As a southwestern transplant hailing from the east coast, Daisy has served as an Ethnic Studies, Sociology, and Native American Studies educator at Northern Arizona University since 2008. Daisy's research interests focus on Contemporary Indigenous Human Rights and Environmental Justice. She attended the University of New Hampshire and University of California in Santa Cruz and was awarded degrees in Cultural Anthropology with minors in Psychology and American Studies prior to completing her M.Ed and Ethnic Studies Graduate Certificate. She is currently pursuing a PhD in Political Science at Northern Arizona University. Upon completion, she intends to utilize her fancy new title to implement decolonial pedagogies on a global scale. When not confined to the walls of an institutional classroom, Purdy serves as a field instructor for secondary and tertiary students and pursues international travel. She has held an amphibious position with WRFI since 2013 serving in both land-based and water-based instructional capacities.
Kirsten Rudestam spent her adolescence running up the creek-beds and climbing the sage-brush trails within California's Los Padres mountains. She has since worked and traveled in India, Guatemala, Canada and the American West as an environmental educator, naturalist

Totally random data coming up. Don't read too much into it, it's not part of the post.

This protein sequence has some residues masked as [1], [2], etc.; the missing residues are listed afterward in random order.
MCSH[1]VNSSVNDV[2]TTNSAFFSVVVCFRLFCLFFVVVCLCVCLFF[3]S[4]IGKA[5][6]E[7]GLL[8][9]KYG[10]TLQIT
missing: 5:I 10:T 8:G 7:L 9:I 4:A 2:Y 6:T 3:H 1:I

Dan teaches in the Environmental Studies program at the University of Montana where he focuses on issues of globalization, Latin America, community participation in ecological restoration, and environmental ethics and theology. Dan’s undergraduate degree is in geology from Carleton College, which also included three summers teaching geology field camp in the Tobacco Root Mountains of southwest Montana, and three summers working and climbing in Glacier Park. He has graduate degrees in theology and ethics from Union Theological Seminary in New York, and spent 10 years teaching in a Religion and Philosophy Program at Drake University in Iowa before moving to Montana just in time for the fires of 2000. Dan grew up on the West Coast and in Colorado, and spent most of his adult life trying to find a way to get back to the West from Minnesota, New York and Iowa. He’s been teaching at the University of Montana since 2002, and now that he’s back in Montana, he hopes to never move again. He lives with his partner, Pat Burke, and Pat’s two kids, in Missoula.